Want a hip way to add some easy greenery to your home? Try a terrarium. Yes, a terrarium – those small glass containers that house living plants (and sometimes animals). They’re self-contained, easy care, pretty to look at and totally eco-friendly. Terrariums have also become a bit of a trend, especially when made from reclaimed materials like old soda bottles, apothecary jars and even incandescent light bulbs.
Find instructions to transform an old incandescent bulb into a super tiny terrarium at The Hipster Home.
If you have the slightest DIY streak, it’s easy to make a terrarium. Pick up the step-by-step book “Tiny World Terrariums” for some terrific ideas, inspiration and instructions. Or, there are plenty of places to purchase a pre-made terrarium. You could also hop over to our site and pick up DIY sedum terrarium kit made from a reclaimed wine bottle.
A terrarium is basically a tiny, contained micro-climate environment. Typically, they are closed containers, and once set up, require very little care. An open terrarium is possible, but will require more effort to maintain proper watering. In an enclosed environment, moisture evaporates into the air, but since it’s sealed, the moisture can’t escape so the damp air stays in the terrarium, condensing on the walls and running back down into the soil to water the plants.
The fun part of a DIY terrarium is customizing it to your style. From the container to the plants and rocks inside, your terrarium is a reflection of your style and should fit with your décor. But why stop there? Take it a step further and create a tiny scene that’s perfect for your home. A little creativity will go a long way to creating tiny landscapes. Add some itty-bitty figurines and toys to take it to the next level. Your imagination, and the size of your container, are the only limits! Check out our Pinterest Terrarium board for some inspiration, then have fun and be creative!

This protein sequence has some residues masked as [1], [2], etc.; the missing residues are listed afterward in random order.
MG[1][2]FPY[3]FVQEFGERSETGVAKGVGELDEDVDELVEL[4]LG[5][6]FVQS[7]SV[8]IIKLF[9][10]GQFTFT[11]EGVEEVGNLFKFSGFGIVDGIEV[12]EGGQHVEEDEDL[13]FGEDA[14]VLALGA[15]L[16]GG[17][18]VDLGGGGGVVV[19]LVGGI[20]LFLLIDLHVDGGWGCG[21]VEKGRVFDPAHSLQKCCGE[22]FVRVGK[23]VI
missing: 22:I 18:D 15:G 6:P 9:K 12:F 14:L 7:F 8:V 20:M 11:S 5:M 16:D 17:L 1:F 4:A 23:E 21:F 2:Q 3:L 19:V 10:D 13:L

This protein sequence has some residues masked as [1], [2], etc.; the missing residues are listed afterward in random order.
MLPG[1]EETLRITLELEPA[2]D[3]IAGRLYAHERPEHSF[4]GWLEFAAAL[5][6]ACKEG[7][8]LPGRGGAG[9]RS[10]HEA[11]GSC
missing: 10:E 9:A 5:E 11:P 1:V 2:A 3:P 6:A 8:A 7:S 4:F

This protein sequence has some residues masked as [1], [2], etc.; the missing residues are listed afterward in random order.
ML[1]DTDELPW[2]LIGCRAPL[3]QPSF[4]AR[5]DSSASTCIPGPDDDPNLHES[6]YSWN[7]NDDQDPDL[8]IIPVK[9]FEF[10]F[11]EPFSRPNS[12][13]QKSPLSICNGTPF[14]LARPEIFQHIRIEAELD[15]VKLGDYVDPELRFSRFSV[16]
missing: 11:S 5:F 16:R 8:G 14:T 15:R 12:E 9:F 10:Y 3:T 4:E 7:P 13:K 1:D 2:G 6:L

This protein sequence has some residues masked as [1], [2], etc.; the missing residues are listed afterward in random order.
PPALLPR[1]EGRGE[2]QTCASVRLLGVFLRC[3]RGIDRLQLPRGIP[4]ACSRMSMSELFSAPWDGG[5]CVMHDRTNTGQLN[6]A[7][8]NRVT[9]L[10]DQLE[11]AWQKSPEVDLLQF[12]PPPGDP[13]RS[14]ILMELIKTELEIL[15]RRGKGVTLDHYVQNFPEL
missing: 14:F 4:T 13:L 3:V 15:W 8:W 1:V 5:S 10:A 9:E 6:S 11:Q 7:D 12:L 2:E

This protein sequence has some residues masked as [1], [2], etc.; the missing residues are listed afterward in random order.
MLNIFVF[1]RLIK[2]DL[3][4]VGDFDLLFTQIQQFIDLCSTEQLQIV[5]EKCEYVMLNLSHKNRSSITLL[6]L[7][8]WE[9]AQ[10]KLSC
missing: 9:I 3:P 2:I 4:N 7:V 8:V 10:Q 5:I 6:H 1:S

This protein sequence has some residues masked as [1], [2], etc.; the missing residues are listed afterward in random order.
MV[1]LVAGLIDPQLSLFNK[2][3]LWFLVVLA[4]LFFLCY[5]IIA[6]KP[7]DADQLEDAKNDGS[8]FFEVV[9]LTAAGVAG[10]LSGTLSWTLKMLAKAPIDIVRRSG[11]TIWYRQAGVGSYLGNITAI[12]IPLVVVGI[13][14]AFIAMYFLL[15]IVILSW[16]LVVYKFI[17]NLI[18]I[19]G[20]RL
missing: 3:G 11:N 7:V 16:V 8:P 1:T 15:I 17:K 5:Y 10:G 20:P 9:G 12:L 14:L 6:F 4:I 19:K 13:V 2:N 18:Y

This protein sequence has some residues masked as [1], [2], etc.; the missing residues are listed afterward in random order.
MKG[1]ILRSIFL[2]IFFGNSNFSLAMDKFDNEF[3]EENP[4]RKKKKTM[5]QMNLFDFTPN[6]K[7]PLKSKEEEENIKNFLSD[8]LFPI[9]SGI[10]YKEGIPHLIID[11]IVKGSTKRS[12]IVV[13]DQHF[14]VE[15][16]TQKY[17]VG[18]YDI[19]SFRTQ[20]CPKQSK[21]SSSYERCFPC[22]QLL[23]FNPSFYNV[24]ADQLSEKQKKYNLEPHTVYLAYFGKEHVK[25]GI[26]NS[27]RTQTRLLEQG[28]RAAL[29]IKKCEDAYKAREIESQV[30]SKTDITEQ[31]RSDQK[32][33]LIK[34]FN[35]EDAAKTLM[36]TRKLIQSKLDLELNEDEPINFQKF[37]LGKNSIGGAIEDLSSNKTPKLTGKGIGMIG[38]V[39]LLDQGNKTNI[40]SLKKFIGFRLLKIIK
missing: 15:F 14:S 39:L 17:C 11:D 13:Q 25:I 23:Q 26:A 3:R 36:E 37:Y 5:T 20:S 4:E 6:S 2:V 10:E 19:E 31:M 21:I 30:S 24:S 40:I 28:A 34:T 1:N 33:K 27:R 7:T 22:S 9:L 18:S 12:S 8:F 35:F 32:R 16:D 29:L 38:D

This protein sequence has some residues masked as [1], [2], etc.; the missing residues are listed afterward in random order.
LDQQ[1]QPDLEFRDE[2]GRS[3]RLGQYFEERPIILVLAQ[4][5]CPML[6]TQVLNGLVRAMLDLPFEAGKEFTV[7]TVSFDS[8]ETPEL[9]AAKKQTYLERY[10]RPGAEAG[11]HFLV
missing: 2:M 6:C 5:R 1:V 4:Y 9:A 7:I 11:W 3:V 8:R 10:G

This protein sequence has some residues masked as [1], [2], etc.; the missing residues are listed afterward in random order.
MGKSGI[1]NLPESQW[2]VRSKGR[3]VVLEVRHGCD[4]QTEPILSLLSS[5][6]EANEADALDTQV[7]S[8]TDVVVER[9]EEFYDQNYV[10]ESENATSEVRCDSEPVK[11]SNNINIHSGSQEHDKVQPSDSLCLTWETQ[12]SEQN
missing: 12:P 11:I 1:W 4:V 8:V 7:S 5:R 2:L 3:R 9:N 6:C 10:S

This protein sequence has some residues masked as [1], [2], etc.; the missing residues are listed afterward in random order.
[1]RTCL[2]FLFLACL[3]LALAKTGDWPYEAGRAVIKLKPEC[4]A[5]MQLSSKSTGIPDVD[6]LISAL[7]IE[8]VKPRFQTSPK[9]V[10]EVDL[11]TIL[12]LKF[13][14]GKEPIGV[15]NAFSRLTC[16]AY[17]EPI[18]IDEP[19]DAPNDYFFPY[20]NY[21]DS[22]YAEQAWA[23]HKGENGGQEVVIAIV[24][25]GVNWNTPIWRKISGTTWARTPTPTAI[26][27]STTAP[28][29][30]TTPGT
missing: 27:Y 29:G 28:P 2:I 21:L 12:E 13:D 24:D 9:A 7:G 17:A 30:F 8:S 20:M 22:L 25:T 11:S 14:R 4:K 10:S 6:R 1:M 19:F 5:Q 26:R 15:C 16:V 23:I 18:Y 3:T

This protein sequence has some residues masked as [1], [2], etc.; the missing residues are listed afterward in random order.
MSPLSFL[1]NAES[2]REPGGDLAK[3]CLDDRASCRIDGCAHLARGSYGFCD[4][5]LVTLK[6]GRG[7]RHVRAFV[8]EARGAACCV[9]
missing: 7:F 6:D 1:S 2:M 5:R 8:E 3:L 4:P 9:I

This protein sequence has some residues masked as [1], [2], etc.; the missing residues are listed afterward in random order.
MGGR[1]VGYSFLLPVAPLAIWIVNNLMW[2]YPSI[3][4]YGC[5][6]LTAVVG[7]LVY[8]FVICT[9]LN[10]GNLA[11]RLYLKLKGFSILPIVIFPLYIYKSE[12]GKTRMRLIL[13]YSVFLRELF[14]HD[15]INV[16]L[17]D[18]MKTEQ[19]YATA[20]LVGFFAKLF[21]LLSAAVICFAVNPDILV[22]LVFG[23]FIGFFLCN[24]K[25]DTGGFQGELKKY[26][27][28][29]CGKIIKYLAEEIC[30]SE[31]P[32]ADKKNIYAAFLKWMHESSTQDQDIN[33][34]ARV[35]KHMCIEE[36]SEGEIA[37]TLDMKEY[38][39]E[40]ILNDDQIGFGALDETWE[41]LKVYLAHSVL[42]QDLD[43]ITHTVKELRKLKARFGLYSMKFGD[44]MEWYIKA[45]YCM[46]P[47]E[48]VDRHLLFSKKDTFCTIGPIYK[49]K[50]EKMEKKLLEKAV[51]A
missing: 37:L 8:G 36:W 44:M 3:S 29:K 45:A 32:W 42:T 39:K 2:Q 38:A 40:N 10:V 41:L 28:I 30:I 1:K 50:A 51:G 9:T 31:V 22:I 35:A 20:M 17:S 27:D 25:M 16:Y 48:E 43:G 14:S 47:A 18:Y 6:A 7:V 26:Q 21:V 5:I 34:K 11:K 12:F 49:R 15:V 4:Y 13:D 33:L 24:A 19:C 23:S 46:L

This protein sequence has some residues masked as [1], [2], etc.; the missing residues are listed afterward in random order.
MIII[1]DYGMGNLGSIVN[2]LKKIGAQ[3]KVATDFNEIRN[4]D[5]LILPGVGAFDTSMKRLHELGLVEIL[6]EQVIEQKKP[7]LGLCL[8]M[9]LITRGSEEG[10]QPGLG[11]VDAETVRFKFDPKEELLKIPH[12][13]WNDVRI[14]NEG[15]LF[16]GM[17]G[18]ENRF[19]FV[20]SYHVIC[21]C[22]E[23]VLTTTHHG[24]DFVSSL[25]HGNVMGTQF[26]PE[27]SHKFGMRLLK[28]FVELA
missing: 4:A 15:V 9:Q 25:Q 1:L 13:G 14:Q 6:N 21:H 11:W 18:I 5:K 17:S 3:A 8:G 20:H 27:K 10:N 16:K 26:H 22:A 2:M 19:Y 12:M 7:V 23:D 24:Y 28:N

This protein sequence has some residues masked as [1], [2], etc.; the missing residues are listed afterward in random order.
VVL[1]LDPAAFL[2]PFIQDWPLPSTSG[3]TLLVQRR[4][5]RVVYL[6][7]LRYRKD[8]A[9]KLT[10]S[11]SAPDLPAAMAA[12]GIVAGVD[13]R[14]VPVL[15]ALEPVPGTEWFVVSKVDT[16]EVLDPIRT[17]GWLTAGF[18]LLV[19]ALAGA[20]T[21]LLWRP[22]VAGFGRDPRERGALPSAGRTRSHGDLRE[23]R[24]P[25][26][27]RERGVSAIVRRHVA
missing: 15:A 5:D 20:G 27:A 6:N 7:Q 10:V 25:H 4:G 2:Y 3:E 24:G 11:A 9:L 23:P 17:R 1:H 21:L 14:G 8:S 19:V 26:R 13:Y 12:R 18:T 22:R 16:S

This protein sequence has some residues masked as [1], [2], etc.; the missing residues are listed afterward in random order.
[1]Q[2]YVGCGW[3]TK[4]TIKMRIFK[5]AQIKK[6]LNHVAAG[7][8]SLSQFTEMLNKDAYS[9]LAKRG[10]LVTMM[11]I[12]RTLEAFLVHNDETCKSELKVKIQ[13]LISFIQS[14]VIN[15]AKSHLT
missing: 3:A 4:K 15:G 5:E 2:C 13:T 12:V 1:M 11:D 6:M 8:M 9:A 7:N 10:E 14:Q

The DIY Basics
What you need
- A glass container
- Small stones or gravel for drainage
- Crushed charcoal
- Groundcover such as moss, dried flowers, geodes, etc.
- Chopsticks or long tweezers
Building your terrarium
- Wash container thoroughly to prevent bacteria
- Place a layer of gravel or pebbles at the bottom for drainage
- Add a thin layer of charcoal to help keep things fresh
- Add layers of different kinds of sand for a layered effect
- Add soil, making sure you have enough soil to contain the roots of each plant.
- Place plants into the soil, starting with the largest, and pack the soil down lightly. Do not overcrowd!
- Lightly spritz plants and soil with water.
- Place your groundcover and figurines, arranging to make an attractive scene.
Maintaining your terrarium
- A closed terrarium may never need watering – the moisture already inside should be sufficient.
- In an open terrarium, soil should remain barely damp.
- If your terrarium does need water, carefully water the plants and soil, avoiding mosses and dried flowers.
- Mist your terrarium on a regular basis to maintain humidity. The frequency will vary on how large your container is, what type of plants are in it, the humidity level in your home and how well sealed the container is.
- Prune and remove dead foliage or overgrown plants to help prevent rotting.
- Bright, indirect light is best – it will create the right amount of heat and sunlight without “cooking your plants.
Things to consider
- For a low-light terrarium, consider ferns, moss, baby’s tears, fittonia peperomia, sanseveria and schefflera.
- For high-light terrariums in open containers, opt for cacti and succulents such as jade, aloe, burro’s tail, earth stars, echeveria, haworthia and sedum.
- In tiny terrarium, or for super easy care, consider tillandsia, or “air plants” that require no soil. You can eliminate the soil layer by using these members of the bromeliad family.